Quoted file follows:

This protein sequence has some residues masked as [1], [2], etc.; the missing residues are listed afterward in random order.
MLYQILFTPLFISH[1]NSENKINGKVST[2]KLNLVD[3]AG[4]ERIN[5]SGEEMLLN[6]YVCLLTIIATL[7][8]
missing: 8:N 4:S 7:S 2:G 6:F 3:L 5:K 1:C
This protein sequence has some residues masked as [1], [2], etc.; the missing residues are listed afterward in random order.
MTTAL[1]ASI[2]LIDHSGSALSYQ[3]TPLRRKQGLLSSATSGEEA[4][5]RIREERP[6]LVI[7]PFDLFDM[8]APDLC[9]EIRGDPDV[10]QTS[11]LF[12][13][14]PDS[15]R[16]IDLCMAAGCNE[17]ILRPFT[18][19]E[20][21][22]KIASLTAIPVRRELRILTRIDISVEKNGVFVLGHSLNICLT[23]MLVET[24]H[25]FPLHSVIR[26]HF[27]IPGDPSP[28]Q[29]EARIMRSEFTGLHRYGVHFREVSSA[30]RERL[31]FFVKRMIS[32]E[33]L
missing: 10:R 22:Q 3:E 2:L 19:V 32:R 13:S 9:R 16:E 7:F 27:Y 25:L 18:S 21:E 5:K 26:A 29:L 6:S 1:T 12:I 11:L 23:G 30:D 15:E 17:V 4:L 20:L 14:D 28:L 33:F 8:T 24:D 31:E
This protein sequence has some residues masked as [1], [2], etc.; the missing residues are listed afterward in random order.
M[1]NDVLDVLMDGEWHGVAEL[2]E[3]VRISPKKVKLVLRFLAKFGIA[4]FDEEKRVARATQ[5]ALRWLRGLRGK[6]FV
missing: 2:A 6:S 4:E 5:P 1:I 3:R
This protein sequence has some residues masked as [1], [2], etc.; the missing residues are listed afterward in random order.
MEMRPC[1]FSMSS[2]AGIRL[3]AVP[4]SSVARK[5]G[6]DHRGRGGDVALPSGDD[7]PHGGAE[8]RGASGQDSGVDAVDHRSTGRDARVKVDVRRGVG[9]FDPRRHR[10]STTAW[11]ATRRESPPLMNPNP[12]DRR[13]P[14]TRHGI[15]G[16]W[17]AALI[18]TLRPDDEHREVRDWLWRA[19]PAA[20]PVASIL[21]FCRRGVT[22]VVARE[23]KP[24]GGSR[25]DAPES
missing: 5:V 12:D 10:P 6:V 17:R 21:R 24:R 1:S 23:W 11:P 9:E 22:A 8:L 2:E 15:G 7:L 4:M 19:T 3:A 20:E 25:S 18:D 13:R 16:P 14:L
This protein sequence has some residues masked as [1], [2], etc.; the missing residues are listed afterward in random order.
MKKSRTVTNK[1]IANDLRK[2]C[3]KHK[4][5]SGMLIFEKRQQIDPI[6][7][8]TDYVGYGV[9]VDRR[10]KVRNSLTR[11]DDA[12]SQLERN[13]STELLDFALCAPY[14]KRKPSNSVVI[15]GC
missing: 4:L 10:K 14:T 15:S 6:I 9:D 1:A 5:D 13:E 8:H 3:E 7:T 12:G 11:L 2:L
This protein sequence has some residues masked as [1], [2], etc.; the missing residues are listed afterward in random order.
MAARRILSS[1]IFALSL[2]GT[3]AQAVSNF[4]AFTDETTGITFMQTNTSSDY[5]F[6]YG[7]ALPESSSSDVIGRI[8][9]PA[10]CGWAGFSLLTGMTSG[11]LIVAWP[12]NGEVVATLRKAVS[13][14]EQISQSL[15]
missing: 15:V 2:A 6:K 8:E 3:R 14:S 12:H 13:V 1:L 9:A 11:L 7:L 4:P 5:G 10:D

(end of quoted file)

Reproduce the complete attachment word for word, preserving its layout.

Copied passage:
This protein sequence has some residues masked as [1], [2], etc.; the missing residues are listed afterward in random order.
MLYQILFTPLFISH[1]NSENKINGKVST[2]KLNLVD[3]AG[4]ERIN[5]SGEEMLLN[6]YVCLLTIIATL[7][8]
missing: 8:N 4:S 7:S 2:G 6:F 3:L 5:K 1:C
This protein sequence has some residues masked as [1], [2], etc.; the missing residues are listed afterward in random order.
MTTAL[1]ASI[2]LIDHSGSALSYQ[3]TPLRRKQGLLSSATSGEEA[4][5]RIREERP[6]LVI[7]PFDLFDM[8]APDLC[9]EIRGDPDV[10]QTS[11]LF[12][13][14]PDS[15]R[16]IDLCMAAGCNE[17]ILRPFT[18][19]E[20][21][22]KIASLTAIPVRRELRILTRIDISVEKNGVFVLGHSLNICLT[23]MLVET[24]H[25]FPLHSVIR[26]HF[27]IPGDPSP[28]Q[29]EARIMRSEFTGLHRYGVHFREVSSA[30]RERL[31]FFVKRMIS[32]E[33]L
missing: 10:R 22:Q 3:E 2:L 19:V 32:R 13:S 9:R 16:E 7:F 27:Y 25:L 18:S 21:E 5:K 26:A 29:L 6:S 1:T 12:I 11:L 23:G 30:D 15:E 17:V 4:L 20:L 14:D 28:L 33:F 8:T 24:D 31:E
This protein sequence has some residues masked as [1], [2], etc.; the missing residues are listed afterward in random order.
M[1]NDVLDVLMDGEWHGVAEL[2]E[3]VRISPKKVKLVLRFLAKFGIA[4]FDEEKRVARATQ[5]ALRWLRGLRGK[6]FV
missing: 2:A 6:S 4:E 5:P 1:I 3:R
This protein sequence has some residues masked as [1], [2], etc.; the missing residues are listed afterward in random order.
MEMRPC[1]FSMSS[2]AGIRL[3]AVP[4]SSVARK[5]G[6]DHRGRGGDVALPSGDD[7]PHGGAE[8]RGASGQDSGVDAVDHRSTGRDARVKVDVRRGVG[9]FDPRRHR[10]STTAW[11]ATRRESPPLMNPNP[12]DRR[13]P[14]TRHGI[15]G[16]W[17]AALI[18]TLRPDDEHREVRDWLWRA[19]PAA[20]PVASIL[21]FCRRGVT[22]VVARE[23]KP[24]GGSR[25]DAPES
missing: 5:V 12:D 10:P 6:V 17:R 21:R 24:R 1:S 23:W 11:P 9:E 22:A 8:L 2:E 15:G 7:L 4:M 19:T 3:A 20:E 25:S 18:D 13:R 16:P 14:L
This protein sequence has some residues masked as [1], [2], etc.; the missing residues are listed afterward in random order.
MKKSRTVTNK[1]IANDLRK[2]C[3]KHK[4][5]SGMLIFEKRQQIDPI[6][7][8]TDYVGYGV[9]VDRR[10]KVRNSLTR[11]DDA[12]SQLERN[13]STELLDFALCAPY[14]KRKPSNSVVI[15]GC
missing: 4:L 10:K 14:T 15:S 6:I 9:D 1:A 5:D 13:E 8:H 3:E 7:T 12:G 11:L 2:L
This protein sequence has some residues masked as [1], [2], etc.; the missing residues are listed afterward in random order.
MAARRILSS[1]IFALSL[2]GT[3]AQAVSNF[4]AFTDETTGITFMQTNTSSDY[5]F[6]YG[7]ALPESSSSDVIGRI[8][9]PA[10]CGWAGFSLLTGMTSG[11]LIVAWP[12]NGEVVATLRKAVS[13][14]EQISQSL[15]
missing: 15:V 2:A 6:K 8:E 3:R 14:S 12:H 13:V 1:L 9:A 11:L 7:L 4:P 5:G 10:D